3D-printed lunar dust
TIWARI’s earthly and extra-terrestrial missions
The Adlershof-based 3D-printing start-up TIWARI Scientific Instruments (TSI) works for many terrestrial customers, including car, plane, and machine builders. However, founder Siddharth Tiwari’s thinking goes beyond earthly problems. As part of Galactica, an EU project, he is looking for solutions to print everyday objects and textiles on the moon. The building material: Regolith—better known as lunar dust.
He is fluent in Italian, German, English, and Hindi, studied machine building in his homeland, India, before he took the opportunity to move to the renowned aeronautical engineering institute at Politenico Miliano when he was 20-years-old. Siddharth Tiwari studied for a master’s degree there—and then started over once more in a new country with a new language, when the former DLR spin-off Active Space Technologies lured him to Adlershof. Now he is setting up his 3D-printing start-up TIWARI Scientific Instruments (TSI) and already has four employees. His team is currently starting to produce its own 3D printers.
For the start-up phase, TIWARI temporarily moved into the Darmstadt-based Business Incubator of the European Space Agency (ESA). “That was important because, in addition to seed money, we received technology support and simplified access to the elaborate certification required for our 3D-printed parts in the aviation and aerospace industry,” he explains. Moreover, launching in the ESA incubator turned out to be a seal of excellence of sorts, which has already made large car, plane, and machine-building corporations aware of what the Adlershof-based team is doing. For them, TSI takes over 3D printing orders, feasibility studies, and expert support in looking for materials. They consist of metals such as stainless steel, titanium, and copper as well as ceramics, some of which are high-strength, including silicon carbide and nitride, zirconium dioxide or aluminium oxide.
The founder has a range of printed high-precision components made from these materials, which often do not reveal what they are made of at first glance. One of them is a very robust-looking spring element made of titanium, which can absorb massive impact on landings. There’s also an inconspicuous metal plate with two inlets. “A heat exchanger, lined with fine canals,” he explains. This is made possible by using FFF, fused filament fabrication.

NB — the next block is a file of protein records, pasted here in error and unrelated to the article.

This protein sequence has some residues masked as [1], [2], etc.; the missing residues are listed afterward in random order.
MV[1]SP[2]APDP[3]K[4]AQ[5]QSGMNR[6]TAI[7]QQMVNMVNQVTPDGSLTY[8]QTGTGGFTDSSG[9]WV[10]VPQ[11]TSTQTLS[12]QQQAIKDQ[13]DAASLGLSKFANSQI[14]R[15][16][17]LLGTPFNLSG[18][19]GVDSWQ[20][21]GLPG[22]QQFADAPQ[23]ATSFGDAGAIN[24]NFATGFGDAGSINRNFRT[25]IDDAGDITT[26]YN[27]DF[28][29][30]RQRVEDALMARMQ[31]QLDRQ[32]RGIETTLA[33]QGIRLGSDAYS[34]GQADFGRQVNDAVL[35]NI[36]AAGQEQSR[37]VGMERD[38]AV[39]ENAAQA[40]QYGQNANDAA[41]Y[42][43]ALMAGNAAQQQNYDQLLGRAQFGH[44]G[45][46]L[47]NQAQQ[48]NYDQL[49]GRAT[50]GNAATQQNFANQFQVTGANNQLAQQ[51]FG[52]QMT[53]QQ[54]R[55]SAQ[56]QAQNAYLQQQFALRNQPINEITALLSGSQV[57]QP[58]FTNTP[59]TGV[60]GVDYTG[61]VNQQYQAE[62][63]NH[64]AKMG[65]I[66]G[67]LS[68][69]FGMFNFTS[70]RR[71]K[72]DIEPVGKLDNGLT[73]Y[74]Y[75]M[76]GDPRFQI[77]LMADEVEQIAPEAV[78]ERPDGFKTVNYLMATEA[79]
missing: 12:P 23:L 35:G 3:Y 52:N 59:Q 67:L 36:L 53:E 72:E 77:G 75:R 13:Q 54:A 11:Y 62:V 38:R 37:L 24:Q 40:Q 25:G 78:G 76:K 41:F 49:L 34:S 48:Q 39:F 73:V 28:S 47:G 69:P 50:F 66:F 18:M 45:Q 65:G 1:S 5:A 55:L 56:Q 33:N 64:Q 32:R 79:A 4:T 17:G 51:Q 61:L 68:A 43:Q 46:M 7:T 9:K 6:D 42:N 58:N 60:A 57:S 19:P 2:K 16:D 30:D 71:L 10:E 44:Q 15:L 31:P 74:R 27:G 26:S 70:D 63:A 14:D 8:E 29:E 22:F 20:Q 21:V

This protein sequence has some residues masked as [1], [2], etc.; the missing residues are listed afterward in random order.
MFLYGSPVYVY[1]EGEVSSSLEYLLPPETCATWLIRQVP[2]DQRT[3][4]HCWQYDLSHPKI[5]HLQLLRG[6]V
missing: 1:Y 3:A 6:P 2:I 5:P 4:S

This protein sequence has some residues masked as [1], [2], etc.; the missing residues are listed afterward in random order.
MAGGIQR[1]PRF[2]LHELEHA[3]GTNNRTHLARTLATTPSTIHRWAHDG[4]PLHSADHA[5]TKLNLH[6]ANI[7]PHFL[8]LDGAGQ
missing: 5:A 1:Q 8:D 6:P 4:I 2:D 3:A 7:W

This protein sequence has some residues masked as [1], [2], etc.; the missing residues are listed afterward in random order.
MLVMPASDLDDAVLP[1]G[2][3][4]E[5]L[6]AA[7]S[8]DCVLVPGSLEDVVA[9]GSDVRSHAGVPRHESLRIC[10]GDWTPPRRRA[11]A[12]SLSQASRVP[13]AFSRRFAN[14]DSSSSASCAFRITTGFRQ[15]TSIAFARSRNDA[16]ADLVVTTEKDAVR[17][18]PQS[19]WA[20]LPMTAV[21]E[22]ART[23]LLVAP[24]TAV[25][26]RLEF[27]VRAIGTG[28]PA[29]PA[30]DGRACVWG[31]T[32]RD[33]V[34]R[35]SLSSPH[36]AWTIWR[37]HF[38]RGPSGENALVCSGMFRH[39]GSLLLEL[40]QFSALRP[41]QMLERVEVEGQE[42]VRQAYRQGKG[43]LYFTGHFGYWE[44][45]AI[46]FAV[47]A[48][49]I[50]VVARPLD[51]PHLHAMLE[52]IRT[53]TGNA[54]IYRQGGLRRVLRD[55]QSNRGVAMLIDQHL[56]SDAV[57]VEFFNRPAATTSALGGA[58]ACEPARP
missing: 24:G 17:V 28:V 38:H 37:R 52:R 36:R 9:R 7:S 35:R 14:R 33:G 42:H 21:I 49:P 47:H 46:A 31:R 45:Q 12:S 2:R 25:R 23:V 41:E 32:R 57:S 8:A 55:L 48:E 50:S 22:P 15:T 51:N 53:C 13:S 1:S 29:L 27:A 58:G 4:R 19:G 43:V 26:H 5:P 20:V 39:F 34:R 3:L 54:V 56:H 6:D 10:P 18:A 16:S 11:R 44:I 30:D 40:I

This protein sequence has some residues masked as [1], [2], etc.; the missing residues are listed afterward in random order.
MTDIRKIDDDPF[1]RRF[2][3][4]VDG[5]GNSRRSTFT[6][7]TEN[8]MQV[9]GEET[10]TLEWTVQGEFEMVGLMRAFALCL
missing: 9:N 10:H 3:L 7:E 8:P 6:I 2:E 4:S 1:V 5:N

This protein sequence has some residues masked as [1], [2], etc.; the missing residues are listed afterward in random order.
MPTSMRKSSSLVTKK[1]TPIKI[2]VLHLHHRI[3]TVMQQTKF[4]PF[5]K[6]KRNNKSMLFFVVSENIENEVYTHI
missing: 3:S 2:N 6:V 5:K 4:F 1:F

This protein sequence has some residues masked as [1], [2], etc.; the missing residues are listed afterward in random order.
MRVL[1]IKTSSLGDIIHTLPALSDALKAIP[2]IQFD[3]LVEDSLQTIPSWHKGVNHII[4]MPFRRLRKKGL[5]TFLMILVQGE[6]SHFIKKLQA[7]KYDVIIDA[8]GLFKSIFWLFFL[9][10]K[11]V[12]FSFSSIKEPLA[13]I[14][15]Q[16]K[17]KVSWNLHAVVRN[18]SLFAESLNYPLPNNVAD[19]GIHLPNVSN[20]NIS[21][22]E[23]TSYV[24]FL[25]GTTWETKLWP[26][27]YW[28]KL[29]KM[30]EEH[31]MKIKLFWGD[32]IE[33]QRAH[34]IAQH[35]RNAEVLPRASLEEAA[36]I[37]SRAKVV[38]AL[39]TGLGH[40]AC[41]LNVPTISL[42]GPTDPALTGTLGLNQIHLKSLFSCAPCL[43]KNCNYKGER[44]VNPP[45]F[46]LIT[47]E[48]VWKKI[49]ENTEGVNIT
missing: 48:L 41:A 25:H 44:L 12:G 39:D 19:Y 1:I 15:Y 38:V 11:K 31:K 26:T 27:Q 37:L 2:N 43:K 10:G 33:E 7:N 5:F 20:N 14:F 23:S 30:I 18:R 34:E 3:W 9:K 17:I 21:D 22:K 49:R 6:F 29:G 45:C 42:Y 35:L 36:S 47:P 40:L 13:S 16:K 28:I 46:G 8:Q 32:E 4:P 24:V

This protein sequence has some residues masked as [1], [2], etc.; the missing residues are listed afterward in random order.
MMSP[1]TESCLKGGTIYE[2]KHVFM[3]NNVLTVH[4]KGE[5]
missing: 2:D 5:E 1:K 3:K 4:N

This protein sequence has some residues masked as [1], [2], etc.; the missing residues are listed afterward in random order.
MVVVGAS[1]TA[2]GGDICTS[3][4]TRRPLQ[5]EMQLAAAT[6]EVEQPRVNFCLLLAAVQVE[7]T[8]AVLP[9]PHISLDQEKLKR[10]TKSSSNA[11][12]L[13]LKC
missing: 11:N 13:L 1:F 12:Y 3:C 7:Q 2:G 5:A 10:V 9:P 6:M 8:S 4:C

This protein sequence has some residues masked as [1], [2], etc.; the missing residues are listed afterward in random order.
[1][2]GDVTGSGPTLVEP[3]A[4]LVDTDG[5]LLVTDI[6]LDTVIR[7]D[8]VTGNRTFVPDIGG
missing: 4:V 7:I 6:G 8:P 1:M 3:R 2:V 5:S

TSI mixes plastic filaments with whatever metal or ceramic powder necessary. Extruded through a fine head and deposited layer by layer, they ultimately become a building component. Subsequently, the plastic can be removed using a thermal process and the porous component is densified using sintering. The fact that it shrinks during this process is part of the design. “We achieve accuracy in the 100-micrometre range,” says Tiwari.
While TSI can use off-the-shelf filaments for projects in earthly industries, the current EU project, Galactica, is all about setting up a novel process chain for future lunar missions in cooperation with Hochschule Aalen and the company Spartan Space. The building material for this is stored in a mundane plastic box. Regolith—better known as lunar dust. This valuable and fine-grained material does not come from the moon. It is an earthly copy of material samples collected by the Apollo 11 crew there in 1969. TSI has printed a collection of samples with varying flexibility, which future crews will then use to manufacture everyday objects on the moon. Their goal is to create a cycle with all the ingredients from the onset. “Because it costs almost a million dollars to transport one kilogram of cargo into space, the aim is to use materials that are available locally,” the founder explains. In the distant future, he says, they could be successful in melting down aluminium-rich space debris and bringing it into form using printed regolith molds. For now, however, their mission is to establish a robust process chain for 3D printing with lunar dust.
Peter Trechow for Adlershof Journal